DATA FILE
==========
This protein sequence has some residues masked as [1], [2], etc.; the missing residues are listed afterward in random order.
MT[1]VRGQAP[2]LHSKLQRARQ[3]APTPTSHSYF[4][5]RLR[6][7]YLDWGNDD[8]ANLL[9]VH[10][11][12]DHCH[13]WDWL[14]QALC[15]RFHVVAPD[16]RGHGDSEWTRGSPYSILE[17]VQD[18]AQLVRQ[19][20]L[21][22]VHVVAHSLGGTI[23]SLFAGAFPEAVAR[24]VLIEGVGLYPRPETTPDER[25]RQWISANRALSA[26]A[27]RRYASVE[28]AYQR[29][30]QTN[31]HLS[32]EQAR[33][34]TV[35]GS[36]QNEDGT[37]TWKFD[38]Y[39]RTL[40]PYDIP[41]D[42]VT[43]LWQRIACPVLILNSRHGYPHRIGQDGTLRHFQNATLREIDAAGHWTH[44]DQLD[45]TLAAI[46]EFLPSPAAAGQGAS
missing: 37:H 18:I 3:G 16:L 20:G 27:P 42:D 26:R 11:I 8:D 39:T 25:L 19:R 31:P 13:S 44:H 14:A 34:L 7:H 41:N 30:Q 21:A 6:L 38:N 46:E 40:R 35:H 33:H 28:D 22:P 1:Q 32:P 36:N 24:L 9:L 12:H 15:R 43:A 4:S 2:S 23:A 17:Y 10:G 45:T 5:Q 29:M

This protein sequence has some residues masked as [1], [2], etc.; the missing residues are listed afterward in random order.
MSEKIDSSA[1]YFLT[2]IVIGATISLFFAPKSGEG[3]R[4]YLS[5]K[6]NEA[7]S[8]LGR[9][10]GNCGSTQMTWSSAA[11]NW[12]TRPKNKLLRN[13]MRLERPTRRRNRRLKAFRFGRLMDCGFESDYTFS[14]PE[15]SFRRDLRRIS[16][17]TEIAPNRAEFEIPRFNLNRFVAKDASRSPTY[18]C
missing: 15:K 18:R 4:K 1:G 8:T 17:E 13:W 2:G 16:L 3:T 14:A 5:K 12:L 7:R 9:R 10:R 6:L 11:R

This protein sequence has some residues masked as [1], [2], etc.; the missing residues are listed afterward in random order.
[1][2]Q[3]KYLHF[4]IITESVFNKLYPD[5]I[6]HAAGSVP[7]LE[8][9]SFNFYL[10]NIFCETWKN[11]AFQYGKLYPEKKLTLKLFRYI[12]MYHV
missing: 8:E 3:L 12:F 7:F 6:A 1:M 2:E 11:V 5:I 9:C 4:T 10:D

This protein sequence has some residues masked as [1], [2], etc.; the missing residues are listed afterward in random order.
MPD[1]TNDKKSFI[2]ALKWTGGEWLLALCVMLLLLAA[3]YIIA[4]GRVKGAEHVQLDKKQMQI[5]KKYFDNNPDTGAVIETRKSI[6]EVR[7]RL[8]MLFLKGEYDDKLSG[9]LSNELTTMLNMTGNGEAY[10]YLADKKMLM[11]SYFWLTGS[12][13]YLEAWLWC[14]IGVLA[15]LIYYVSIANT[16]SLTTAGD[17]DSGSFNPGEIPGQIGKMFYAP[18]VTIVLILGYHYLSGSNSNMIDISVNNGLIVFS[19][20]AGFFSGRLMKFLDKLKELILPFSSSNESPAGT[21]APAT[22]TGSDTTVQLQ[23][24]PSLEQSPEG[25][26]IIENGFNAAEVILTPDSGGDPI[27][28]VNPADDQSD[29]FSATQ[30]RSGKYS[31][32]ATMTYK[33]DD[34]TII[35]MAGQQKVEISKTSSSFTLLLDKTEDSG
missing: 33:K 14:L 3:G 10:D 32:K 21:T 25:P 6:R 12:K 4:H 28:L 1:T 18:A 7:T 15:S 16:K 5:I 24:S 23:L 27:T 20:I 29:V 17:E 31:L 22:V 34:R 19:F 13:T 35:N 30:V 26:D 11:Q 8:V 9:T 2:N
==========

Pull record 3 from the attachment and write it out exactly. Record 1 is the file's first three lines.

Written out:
This protein sequence has some residues masked as [1], [2], etc.; the missing residues are listed afterward in random order.
[1][2]Q[3]KYLHF[4]IITESVFNKLYPD[5]I[6]HAAGSVP[7]LE[8][9]SFNFYL[10]NIFCETWKN[11]AFQYGKLYPEKKLTLKLFRYI[12]MYHV
missing: 8:E 3:L 12:F 7:F 6:A 1:M 2:E 11:V 5:I 9:C 4:T 10:D